"No experiment can be more interesting than that we are now trying, and which we trust will end in establishing the fact, that man may be governed by reason and truth. Our first object should therefore be, to leave open to him all the avenues to truth. The most effectual hitherto found, is the freedom of the press. It is, therefore, the first shut up by those who fear the investigation of their actions." --Thomas Jefferson to John Tyler, 1804.

Defining them out

Astate like Idaho which has no formal party registration gets its members informally, very informally, through self-definition. If you think of yourself as a Republican, or as a Democrat, then you are. And in Idaho, to judge at least from voting results, a good many more people self-define as Rs than as Ds.

That’s why you want to be very careful when you say publicly the kind of thing U.S. Representative Mike Simpson said at last weekend’s state GOP convention.

He was talking about the candidacy of Bill Sali for the other U.S. House seat; he opposed Sali in the primary but now supports him as the Republican nominee, against Democrat Larry Grant. So much was a normal pitch for party unity. Then, according to several reports, he added: “I’ve heard some talk about Republicans for Grant. There is no such thing as a Republican for Grant. They are Democrats.”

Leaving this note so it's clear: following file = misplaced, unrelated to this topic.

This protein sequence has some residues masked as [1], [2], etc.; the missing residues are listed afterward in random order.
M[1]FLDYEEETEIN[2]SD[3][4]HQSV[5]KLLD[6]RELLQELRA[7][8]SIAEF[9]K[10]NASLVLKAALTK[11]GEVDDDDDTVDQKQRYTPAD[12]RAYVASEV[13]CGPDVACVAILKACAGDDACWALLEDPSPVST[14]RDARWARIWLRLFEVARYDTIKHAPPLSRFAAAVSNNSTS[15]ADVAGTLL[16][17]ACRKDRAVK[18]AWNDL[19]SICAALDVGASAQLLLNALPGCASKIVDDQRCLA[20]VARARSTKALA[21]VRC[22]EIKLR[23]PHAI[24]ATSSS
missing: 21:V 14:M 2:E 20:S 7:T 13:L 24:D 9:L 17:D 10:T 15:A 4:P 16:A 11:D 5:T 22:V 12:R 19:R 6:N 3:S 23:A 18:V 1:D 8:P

We’ve written in the last few days about a subtext of “purification” in the current Idaho Republican Party, and this may be the clearest instance of it: You have to vote not just for nearly all Republicans, but every single one, or you’re no Republican at all. Cross the line once and you’re outta here.

Is that reaction over-sensitive, the misreading of an independent viewpoint? Well, consider the testimony of Bubblehead, a blogger, a retired submarine officer and a self-described lifel0ng Republican who has voted mostly Republican and never Democratic for president. [The point came via Red State Rebels.] After meeting and talking with both Sali and Grant, he decided to support Grant.

After hearing about Simpson’s line, Bubblehead responded: “I’ll be honest – this upsets me quite a bit. I feel I’ve done enough for my country to be accepted as a member of either one of the two main political parties, no matter who I happen to vote for in one election. And anyway — who is Mike Simpson to throw me out of my own party?” After which he goes on to rant about Simpson and the party. The seeds of a larger-purpose walkout may have been planted.

No one knows yet, or will for a while, what sort of crossover vote Grant may attract. But if it is substantial, Simpson – and some other Republican leaders – may wish the congressman could take his words back.

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